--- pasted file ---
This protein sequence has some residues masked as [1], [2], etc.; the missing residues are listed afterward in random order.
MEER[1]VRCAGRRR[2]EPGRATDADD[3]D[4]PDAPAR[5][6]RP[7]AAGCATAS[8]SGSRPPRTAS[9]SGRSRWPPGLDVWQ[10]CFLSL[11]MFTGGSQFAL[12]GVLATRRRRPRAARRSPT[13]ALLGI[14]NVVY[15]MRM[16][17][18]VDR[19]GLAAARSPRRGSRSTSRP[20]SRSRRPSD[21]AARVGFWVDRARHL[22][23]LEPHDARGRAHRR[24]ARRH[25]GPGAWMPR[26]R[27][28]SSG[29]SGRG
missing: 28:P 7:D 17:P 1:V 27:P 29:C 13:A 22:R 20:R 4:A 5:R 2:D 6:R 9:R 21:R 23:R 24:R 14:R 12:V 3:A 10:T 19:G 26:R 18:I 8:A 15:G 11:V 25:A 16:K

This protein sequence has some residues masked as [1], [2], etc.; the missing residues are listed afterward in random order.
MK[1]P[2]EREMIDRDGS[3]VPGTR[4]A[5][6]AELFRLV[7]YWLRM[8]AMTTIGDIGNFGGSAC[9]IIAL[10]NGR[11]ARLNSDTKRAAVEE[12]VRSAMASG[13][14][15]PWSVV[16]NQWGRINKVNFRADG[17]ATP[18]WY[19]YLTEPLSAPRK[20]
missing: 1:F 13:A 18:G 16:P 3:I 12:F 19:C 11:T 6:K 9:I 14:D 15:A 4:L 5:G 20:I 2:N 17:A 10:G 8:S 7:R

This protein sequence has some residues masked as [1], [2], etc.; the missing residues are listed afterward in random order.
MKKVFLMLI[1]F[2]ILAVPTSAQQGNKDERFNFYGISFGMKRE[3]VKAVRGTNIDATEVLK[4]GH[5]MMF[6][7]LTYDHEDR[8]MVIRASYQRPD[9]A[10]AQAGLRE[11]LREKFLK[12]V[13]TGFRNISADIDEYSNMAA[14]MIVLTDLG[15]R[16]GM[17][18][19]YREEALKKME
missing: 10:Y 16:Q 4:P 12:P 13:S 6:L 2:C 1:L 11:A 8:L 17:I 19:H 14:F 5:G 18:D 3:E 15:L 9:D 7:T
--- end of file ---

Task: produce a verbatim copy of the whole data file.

This protein sequence has some residues masked as [1], [2], etc.; the missing residues are listed afterward in random order.
MEER[1]VRCAGRRR[2]EPGRATDADD[3]D[4]PDAPAR[5][6]RP[7]AAGCATAS[8]SGSRPPRTAS[9]SGRSRWPPGLDVWQ[10]CFLSL[11]MFTGGSQFAL[12]GVLATRRRRPRAARRSPT[13]ALLGI[14]NVVY[15]MRM[16][17][18]VDR[19]GLAAARSPRRGSRSTSRP[20]SRSRRPSD[21]AARVGFWVDRARHL[22][23]LEPHDARGRAHRR[24]ARRH[25]GPGAWMPR[26]R[27][28]SSG[29]SGRG
missing: 28:P 7:D 17:P 1:V 27:P 29:C 13:A 22:R 20:R 4:A 5:R 2:D 6:R 9:R 21:R 23:R 24:R 14:R 12:V 3:A 10:T 19:G 26:R 18:I 8:A 15:G 11:V 25:A 16:K

This protein sequence has some residues masked as [1], [2], etc.; the missing residues are listed afterward in random order.
MK[1]P[2]EREMIDRDGS[3]VPGTR[4]A[5][6]AELFRLV[7]YWLRM[8]AMTTIGDIGNFGGSAC[9]IIAL[10]NGR[11]ARLNSDTKRAAVEE[12]VRSAMASG[13][14][15]PWSVV[16]NQWGRINKVNFRADG[17]ATP[18]WY[19]YLTEPLSAPRK[20]
missing: 1:F 13:A 18:G 16:P 3:I 12:F 19:C 11:T 6:K 9:I 14:D 15:A 4:L 5:G 20:I 2:N 17:A 10:G 8:S 7:R

This protein sequence has some residues masked as [1], [2], etc.; the missing residues are listed afterward in random order.
MKKVFLMLI[1]F[2]ILAVPTSAQQGNKDERFNFYGISFGMKRE[3]VKAVRGTNIDATEVLK[4]GH[5]MMF[6][7]LTYDHEDR[8]MVIRASYQRPD[9]A[10]AQAGLRE[11]LREKFLK[12]V[13]TGFRNISADIDEYSNMAA[14]MIVLTDLG[15]R[16]GM[17][18][19]YREEALKKME
missing: 10:Y 16:Q 4:P 12:P 13:S 6:L 2:C 1:L 11:A 8:L 17:I 19:H 14:F 5:G 18:D 3:E 15:L 9:D 7:T